Why public school vouchers could have bi-partisan appeal

school bus

Education has been a more prominent topic in the campaigns for president than it was in the last two cycles.  With respect to school choice, Republicans have been enthusiastic supporters of policies to support private school choice, including vouchers, education savings accounts, and tax-credit scholarships, whereas Democrats strongly oppose such programs but generally are supportive of charter schools. 

None of the candidates has to date mentioned, much less taken a position on, what is likely to be one of the most powerful levers of K-12 education reform: open enrollment in regular public schools tied to portable funding.  Systems allowing parents to choose schools within their district of residence (intra-district choice) are presently available in 55% of the nation’s largest school districts, more than double the percent of districts that offered school choice 15 years ago.   In addition, programs that allow students to enroll in a school outside their home district are available in at least twenty-three states. 

Because 85% of the nation’s K-12 students are educated in regular public schools and another 5% in public charter schools, advocates that support private school choice because they want to advance market-based solutions for school reform are taking their eye off the prize.  Private school vouchers are politically contentious everywhere and illegal in some states.  Further, the seat capacity of private schools, which presently serve less than 10% of students, is limited with respect to the need and demand for schools of choice.   If Willie Sutton had taken the approach of present day school choice advocates he would have robbed convenience stores rather than banks.  Public schools are where the students are.

There is no reason that market-based mechanisms cannot operate in the public school sector.  Parental choice, flexibility in school management, funding following students, and clear information on school performance are the four cornerstones of a market-based model of school reform.  When all four are present for public schools then the system can be called public school vouchers.

Federal policy to advance a system of public school vouchers could be based on a state option: a state that puts in place or strengthens a public school open enrollment system in which state and local funds follow students to any public school of choice could exercise the option of having federal funds similarly distributed.  A student in a state exercising the option would have all local, state, and federal funds intended to cover the educational costs of similar students directly attached to the student in question.  This particular dollar amount would be deposited to the account of the public school that enrolls the student.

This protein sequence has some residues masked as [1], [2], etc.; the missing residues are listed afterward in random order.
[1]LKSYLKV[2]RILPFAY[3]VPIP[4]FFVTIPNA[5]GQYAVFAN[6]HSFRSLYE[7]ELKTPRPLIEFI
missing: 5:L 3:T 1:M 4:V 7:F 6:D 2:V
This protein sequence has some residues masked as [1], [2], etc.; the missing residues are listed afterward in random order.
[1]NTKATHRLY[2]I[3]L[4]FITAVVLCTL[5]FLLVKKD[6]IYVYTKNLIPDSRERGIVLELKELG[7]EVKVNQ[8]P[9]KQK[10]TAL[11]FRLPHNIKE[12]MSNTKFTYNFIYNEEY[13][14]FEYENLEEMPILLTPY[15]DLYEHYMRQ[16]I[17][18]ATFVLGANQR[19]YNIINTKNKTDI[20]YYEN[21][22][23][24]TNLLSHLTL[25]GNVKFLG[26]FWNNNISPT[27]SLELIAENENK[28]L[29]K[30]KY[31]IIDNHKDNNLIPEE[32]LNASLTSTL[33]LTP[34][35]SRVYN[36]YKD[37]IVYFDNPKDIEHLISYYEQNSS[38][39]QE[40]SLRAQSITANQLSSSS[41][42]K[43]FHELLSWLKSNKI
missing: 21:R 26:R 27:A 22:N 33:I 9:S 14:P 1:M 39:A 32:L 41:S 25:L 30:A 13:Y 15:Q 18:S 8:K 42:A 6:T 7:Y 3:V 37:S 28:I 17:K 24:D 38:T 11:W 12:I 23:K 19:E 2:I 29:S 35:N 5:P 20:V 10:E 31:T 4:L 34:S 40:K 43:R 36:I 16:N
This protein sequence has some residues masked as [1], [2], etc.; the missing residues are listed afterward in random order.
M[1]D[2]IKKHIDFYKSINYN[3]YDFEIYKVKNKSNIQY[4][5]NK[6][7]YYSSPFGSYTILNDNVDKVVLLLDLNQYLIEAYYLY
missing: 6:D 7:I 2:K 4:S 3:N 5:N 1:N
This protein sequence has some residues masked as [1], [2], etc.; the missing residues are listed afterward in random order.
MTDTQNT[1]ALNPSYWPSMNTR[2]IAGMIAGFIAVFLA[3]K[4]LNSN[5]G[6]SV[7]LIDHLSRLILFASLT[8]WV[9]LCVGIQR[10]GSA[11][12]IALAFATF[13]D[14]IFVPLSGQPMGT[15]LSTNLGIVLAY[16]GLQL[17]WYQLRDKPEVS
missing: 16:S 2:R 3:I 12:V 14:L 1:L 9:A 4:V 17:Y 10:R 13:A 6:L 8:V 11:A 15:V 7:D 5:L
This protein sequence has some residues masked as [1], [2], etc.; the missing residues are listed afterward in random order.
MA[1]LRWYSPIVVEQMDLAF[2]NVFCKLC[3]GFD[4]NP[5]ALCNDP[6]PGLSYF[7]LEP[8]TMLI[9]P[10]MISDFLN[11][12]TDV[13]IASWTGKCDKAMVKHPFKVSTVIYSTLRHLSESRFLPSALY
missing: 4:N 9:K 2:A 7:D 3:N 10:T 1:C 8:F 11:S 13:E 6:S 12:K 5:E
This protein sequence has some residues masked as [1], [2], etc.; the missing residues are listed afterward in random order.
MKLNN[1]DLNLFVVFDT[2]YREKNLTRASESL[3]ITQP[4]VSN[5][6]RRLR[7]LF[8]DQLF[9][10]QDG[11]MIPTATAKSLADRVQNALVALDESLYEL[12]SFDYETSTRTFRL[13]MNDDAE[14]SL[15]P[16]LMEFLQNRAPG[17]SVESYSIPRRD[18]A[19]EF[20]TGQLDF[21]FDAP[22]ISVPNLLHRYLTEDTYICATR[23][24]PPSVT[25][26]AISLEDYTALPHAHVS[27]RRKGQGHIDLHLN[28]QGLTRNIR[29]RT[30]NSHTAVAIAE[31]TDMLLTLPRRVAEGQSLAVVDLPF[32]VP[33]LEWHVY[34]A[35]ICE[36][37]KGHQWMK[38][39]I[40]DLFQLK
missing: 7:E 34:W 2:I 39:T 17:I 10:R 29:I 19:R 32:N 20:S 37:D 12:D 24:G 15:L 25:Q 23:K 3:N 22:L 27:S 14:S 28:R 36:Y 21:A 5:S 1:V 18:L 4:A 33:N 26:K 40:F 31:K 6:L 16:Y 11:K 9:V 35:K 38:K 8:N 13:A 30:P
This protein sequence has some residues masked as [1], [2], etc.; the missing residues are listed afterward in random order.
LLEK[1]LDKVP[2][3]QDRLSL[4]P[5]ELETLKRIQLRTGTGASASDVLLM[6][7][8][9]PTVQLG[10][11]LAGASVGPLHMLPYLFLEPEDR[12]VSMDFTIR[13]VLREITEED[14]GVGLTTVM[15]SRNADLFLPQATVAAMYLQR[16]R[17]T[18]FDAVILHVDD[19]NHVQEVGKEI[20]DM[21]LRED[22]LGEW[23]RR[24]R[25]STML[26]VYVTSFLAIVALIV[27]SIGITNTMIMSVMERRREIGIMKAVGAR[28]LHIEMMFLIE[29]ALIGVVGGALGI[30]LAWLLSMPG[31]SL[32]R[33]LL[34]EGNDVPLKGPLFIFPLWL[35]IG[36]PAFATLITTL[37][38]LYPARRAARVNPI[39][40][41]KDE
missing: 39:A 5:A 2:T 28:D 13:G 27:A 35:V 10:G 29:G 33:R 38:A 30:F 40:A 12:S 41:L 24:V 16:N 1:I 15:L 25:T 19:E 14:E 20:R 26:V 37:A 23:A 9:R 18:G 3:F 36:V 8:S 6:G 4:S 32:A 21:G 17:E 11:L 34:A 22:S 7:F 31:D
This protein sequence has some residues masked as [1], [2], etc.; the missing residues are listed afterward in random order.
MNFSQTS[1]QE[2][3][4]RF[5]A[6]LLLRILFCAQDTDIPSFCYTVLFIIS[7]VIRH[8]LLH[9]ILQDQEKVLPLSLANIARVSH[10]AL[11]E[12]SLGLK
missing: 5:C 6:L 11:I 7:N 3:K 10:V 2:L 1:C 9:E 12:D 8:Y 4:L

There are vagaries of geography and local culture as related to school choice, many devilish details in the design and implementation of public school voucher programs, and a lack of much in the way of rigorous evidence on the impacts of such systems in the U.S.   This means that those who favor open enrollment in public schools, as I do, shouldn’t expect to convince those in opposition to switch their positions, at least not based on the type of evidence presented here.  However, for presidential candidates who favor market-based mechanisms of school reform as well as those who believe as a matter of equity that low-income parents should have the ability to choose a public school for their child rather than having to accept the neighborhood school where they live, there is a way forward at the federal level:  Allow states interested in doing so to package their state, local, and federal funds as a public school voucher, spendable at any public school in which the child enrolls.   

A full report on public school vouchers is available